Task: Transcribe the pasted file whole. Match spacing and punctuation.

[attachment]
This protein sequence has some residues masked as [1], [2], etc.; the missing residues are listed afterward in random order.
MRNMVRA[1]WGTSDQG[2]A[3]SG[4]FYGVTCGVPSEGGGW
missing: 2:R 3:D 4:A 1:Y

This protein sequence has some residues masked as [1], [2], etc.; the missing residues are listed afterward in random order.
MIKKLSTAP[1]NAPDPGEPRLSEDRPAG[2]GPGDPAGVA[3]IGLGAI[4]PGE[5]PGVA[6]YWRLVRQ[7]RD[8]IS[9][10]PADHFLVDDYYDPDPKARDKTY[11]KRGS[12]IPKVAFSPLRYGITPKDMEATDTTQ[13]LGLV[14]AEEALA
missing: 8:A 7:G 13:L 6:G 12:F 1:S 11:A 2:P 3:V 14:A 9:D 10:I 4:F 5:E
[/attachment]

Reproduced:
This protein sequence has some residues masked as [1], [2], etc.; the missing residues are listed afterward in random order.
MRNMVRA[1]WGTSDQG[2]A[3]SG[4]FYGVTCGVPSEGGGW
missing: 2:R 3:D 4:A 1:Y

This protein sequence has some residues masked as [1], [2], etc.; the missing residues are listed afterward in random order.
MIKKLSTAP[1]NAPDPGEPRLSEDRPAG[2]GPGDPAGVA[3]IGLGAI[4]PGE[5]PGVA[6]YWRLVRQ[7]RD[8]IS[9][10]PADHFLVDDYYDPDPKARDKTY[11]KRGS[12]IPKVAFSPLRYGITPKDMEATDTTQ[13]LGLV[14]AEEALA
missing: 8:A 7:G 13:L 6:G 12:F 1:S 11:A 2:P 3:V 14:A 9:D 10:I 4:F 5:E